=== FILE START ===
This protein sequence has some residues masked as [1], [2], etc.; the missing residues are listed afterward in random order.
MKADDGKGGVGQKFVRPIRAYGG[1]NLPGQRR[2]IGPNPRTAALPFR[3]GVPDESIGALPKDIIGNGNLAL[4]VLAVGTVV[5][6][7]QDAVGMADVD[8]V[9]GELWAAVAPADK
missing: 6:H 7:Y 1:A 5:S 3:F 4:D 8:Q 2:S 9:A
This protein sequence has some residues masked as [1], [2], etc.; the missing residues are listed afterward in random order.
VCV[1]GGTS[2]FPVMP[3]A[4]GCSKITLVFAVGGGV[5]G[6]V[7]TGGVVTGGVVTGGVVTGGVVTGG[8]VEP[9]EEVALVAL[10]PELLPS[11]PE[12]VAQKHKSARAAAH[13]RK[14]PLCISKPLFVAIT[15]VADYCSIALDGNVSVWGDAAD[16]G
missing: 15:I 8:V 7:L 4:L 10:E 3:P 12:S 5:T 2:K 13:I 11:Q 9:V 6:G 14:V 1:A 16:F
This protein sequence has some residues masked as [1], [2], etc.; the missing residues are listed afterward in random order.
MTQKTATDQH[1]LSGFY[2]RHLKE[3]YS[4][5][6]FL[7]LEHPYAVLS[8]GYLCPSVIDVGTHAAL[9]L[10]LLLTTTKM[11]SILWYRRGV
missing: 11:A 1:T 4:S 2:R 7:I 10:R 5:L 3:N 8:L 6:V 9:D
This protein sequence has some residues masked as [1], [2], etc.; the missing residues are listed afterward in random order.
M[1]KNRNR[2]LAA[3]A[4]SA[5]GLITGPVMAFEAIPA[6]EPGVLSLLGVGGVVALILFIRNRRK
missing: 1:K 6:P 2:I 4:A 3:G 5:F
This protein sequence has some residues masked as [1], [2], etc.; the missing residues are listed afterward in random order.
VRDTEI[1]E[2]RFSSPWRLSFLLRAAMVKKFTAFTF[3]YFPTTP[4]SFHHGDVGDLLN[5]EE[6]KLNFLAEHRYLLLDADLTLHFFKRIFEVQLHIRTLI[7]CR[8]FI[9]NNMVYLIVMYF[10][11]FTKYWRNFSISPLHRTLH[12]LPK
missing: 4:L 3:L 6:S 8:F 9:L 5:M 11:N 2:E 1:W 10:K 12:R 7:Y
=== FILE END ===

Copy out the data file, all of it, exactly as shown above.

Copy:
This protein sequence has some residues masked as [1], [2], etc.; the missing residues are listed afterward in random order.
MKADDGKGGVGQKFVRPIRAYGG[1]NLPGQRR[2]IGPNPRTAALPFR[3]GVPDESIGALPKDIIGNGNLAL[4]VLAVGTVV[5][6][7]QDAVGMADVD[8]V[9]GELWAAVAPADK
missing: 6:H 7:Y 1:A 5:S 3:F 4:D 8:Q 2:S 9:A
This protein sequence has some residues masked as [1], [2], etc.; the missing residues are listed afterward in random order.
VCV[1]GGTS[2]FPVMP[3]A[4]GCSKITLVFAVGGGV[5]G[6]V[7]TGGVVTGGVVTGGVVTGGVVTGG[8]VEP[9]EEVALVAL[10]PELLPS[11]PE[12]VAQKHKSARAAAH[13]RK[14]PLCISKPLFVAIT[15]VADYCSIALDGNVSVWGDAAD[16]G
missing: 15:I 8:V 7:L 4:L 10:E 3:P 12:S 5:T 2:K 13:I 11:Q 9:V 6:G 14:V 1:A 16:F
This protein sequence has some residues masked as [1], [2], etc.; the missing residues are listed afterward in random order.
MTQKTATDQH[1]LSGFY[2]RHLKE[3]YS[4][5][6]FL[7]LEHPYAVLS[8]GYLCPSVIDVGTHAAL[9]L[10]LLLTTTKM[11]SILWYRRGV
missing: 11:A 1:T 4:S 2:R 7:I 10:R 5:L 3:N 8:L 6:V 9:D
This protein sequence has some residues masked as [1], [2], etc.; the missing residues are listed afterward in random order.
M[1]KNRNR[2]LAA[3]A[4]SA[5]GLITGPVMAFEAIPA[6]EPGVLSLLGVGGVVALILFIRNRRK
missing: 1:K 6:P 2:I 4:A 3:G 5:F
This protein sequence has some residues masked as [1], [2], etc.; the missing residues are listed afterward in random order.
VRDTEI[1]E[2]RFSSPWRLSFLLRAAMVKKFTAFTF[3]YFPTTP[4]SFHHGDVGDLLN[5]EE[6]KLNFLAEHRYLLLDADLTLHFFKRIFEVQLHIRTLI[7]CR[8]FI[9]NNMVYLIVMYF[10][11]FTKYWRNFSISPLHRTLH[12]LPK
missing: 4:L 3:L 6:S 8:F 9:L 5:M 11:N 2:E 1:W 10:K 12:R 7:Y